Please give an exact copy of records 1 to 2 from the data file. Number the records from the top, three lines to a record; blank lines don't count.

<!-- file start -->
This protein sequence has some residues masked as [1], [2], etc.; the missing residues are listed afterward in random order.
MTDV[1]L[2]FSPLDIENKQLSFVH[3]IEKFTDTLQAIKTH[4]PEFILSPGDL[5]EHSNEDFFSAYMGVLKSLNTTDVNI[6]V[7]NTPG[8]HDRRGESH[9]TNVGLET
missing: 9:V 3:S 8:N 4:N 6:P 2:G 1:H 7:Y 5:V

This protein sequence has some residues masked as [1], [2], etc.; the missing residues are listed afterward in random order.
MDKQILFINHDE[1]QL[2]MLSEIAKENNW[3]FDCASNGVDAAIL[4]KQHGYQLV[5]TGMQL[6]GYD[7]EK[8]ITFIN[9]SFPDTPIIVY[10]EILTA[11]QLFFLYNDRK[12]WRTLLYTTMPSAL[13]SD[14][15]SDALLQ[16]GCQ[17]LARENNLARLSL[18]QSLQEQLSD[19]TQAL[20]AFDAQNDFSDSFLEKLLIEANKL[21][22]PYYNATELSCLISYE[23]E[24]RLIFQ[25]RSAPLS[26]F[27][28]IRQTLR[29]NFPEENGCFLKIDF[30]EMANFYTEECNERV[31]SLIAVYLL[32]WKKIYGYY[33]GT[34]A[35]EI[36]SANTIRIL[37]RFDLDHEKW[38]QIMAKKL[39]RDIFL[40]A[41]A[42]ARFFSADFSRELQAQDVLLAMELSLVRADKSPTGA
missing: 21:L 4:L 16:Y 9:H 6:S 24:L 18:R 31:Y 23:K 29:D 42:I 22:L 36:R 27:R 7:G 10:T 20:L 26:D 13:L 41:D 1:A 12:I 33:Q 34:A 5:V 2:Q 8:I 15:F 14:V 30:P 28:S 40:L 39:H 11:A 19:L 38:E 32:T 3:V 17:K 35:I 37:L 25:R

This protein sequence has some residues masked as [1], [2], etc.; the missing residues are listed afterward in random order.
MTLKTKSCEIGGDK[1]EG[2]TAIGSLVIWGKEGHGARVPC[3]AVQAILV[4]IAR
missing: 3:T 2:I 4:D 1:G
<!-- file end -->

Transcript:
This protein sequence has some residues masked as [1], [2], etc.; the missing residues are listed afterward in random order.
MTDV[1]L[2]FSPLDIENKQLSFVH[3]IEKFTDTLQAIKTH[4]PEFILSPGDL[5]EHSNEDFFSAYMGVLKSLNTTDVNI[6]V[7]NTPG[8]HDRRGESH[9]TNVGLET
missing: 9:V 3:S 8:N 4:N 6:P 2:G 1:H 7:Y 5:V

This protein sequence has some residues masked as [1], [2], etc.; the missing residues are listed afterward in random order.
MDKQILFINHDE[1]QL[2]MLSEIAKENNW[3]FDCASNGVDAAIL[4]KQHGYQLV[5]TGMQL[6]GYD[7]EK[8]ITFIN[9]SFPDTPIIVY[10]EILTA[11]QLFFLYNDRK[12]WRTLLYTTMPSAL[13]SD[14][15]SDALLQ[16]GCQ[17]LARENNLARLSL[18]QSLQEQLSD[19]TQAL[20]AFDAQNDFSDSFLEKLLIEANKL[21][22]PYYNATELSCLISYE[23]E[24]RLIFQ[25]RSAPLS[26]F[27][28]IRQTLR[29]NFPEENGCFLKIDF[30]EMANFYTEECNERV[31]SLIAVYLL[32]WKKIYGYY[33]GT[34]A[35]EI[36]SANTIRIL[37]RFDLDHEKW[38]QIMAKKL[39]RDIFL[40]A[41]A[42]ARFFSADFSRELQAQDVLLAMELSLVRADKSPTGA
missing: 21:L 4:L 16:Y 9:H 6:S 24:L 18:R 31:Y 23:K 29:D 42:I 22:L 36:R 27:R 7:G 10:T 20:L 26:D 13:L 41:D 1:A 12:I 33:Q 34:A 5:V 2:Q 8:I 15:F 14:V 30:P 28:S 40:L 39:H 11:A 19:L 38:E 32:T 3:V 17:K 35:I 37:L 25:R